Porter Prize 2017: Business leaders share strategies that set them apart from the competition
The panel discussion was anchored by the strategy talk delivered by Prof. Michael Porter, regarded as the father of modern strategy
Published - May 25, 2017 8:14 AM Updated: May 25, 2017 8:14 AM
On the occasion of the recently concluded Porter Prize award ceremony in Mumbai, business leaders from across industry categories came together to discuss and deliberate on the choices they need to make to create a unique value proposition for the products or services they offer. The panel discussion was anchored by the strategy talk delivered by Prof. Michael Porter, regarded as the father of modern strategy. In his talk, Prof. Porter said that strategy is not what you choose to do—strategy is all about everything you choose not to do.
Mohit Malhotra, MD & CEO, Godrej Properties; Umesh Revankar, CEO & MD, Shriram Transport Company Ltd; Kavinder Singh, MD & CEO, Mahindra Holidays & Resorts; Rajesh Jejurikar, President & CEO, Member Group Executive Board, Mahindra & Mahindra; and Himanshu Jain, MD & VP Indian Subcontinent, Sealed Air came together to deliberate on the trade-offs that businesses need to make in order to stay unique in the market and attract a very well cut-out customer segment. Excerpts from the panel discussion moderated by Anurag Batra, Chairman, Businessworld.
Umesh Revankar: By sticking to our customers and not changing our business model, we have built customer loyalty. So, businesses that are highly consistent in what they provide to the customer as a value proposition gain an edge. A strong culture of consistency gives businesses the strength to deal with uncertainty.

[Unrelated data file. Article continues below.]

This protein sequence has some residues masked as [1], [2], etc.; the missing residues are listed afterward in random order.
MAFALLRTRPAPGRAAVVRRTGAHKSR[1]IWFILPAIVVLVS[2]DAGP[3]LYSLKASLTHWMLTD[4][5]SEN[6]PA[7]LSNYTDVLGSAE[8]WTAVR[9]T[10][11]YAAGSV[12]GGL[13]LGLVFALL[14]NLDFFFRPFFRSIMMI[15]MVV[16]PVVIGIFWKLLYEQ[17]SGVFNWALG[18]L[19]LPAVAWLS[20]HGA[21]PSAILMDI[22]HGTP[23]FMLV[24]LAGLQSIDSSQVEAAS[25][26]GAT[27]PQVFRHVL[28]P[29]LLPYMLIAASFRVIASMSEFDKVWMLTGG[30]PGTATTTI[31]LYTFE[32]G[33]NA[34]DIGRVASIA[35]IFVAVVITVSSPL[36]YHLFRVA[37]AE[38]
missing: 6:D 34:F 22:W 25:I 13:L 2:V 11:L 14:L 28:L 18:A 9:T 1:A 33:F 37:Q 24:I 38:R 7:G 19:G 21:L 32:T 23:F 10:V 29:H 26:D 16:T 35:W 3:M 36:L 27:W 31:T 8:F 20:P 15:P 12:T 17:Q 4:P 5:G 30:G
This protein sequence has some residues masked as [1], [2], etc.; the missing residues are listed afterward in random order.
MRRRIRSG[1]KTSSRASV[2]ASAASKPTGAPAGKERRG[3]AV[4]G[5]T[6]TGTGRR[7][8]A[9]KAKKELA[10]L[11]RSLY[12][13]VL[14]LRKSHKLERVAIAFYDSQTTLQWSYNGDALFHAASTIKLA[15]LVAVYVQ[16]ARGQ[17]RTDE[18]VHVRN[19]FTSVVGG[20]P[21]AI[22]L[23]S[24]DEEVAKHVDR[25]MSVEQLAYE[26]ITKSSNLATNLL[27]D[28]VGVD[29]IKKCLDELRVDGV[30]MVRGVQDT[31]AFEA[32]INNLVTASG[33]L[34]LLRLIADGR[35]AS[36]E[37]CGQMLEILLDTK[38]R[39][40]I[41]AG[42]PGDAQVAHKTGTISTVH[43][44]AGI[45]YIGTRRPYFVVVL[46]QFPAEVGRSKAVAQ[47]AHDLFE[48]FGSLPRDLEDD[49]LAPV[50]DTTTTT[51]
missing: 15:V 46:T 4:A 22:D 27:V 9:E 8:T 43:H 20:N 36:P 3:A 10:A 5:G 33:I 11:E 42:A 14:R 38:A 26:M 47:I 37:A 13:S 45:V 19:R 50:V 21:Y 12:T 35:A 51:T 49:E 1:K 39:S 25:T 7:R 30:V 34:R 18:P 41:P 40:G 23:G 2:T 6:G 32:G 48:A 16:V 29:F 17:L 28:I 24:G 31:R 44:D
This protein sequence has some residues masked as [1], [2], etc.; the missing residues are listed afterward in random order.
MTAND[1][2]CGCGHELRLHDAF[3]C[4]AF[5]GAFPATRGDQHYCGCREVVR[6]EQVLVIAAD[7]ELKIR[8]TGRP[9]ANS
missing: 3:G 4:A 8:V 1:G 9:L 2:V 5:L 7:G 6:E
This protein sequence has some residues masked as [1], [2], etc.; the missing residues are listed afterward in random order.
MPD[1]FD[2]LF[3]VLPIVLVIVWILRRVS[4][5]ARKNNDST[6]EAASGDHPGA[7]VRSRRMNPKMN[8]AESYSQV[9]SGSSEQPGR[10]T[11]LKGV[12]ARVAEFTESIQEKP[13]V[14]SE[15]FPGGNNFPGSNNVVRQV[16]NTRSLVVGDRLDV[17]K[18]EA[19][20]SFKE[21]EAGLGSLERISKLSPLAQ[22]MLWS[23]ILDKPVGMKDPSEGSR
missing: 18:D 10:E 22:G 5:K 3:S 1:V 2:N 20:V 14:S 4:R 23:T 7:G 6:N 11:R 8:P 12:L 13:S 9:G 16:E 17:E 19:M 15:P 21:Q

Mohit Malhotra: We have differentiated from our competitors in our choice of business model. When most have been buying land and developing it, we have been clear from day one that we only want to enter joint ventures. This strategy has helped us during the downturn because we have a diversified portfolio and capital deployment has been much better from our end. Most have tried to diversify pan-India and have not seen much success, but we are following a differential model in our strategy for going pan-India. For now, we are focusing on the four metros and are running each of these businesses as a local business.
Rajesh Jejurikar: We have three choices: what type of customer, which markets to participate in, and which crop value chain to participate in. We have set a cut-off for the land size holding that we will address; we compete in the less than 100 horsepower segment right now and we managed to get to the no. 3 position in that segment. We have identified 10–15 geographies to participate in where we will have an on-ground presence, and invest like we do in India by building brand, and product development capabilities. To become globally strong in the rice value chain, we acquired Mitsubishi’s agri machinery business in Japan and that allows us to build a center of excellence in Japan. It is about choosing and not being everything to everyone.
Himanshu Jain: Our aim is to make public spaces more hygienic and we have made the clear choice to not play external areas; we are focusing on internal areas like hotels, hospitals, airports, etc. When technology is not the biggest differentiator, your differentiator will be the people who deliver the solution and customise it to meet the specific needs of the customer.
Kavinder Singh: We have taken the conscious call to base our business on a subscription-based model. So, we have made that trade-off early on in our business. Going forward, we have decided that with the entry of aggregators like AirBnB, we will be deepening the experience we deliver to our members—in essence, the resort becomes the destination.For more updates, be socially connected with us on
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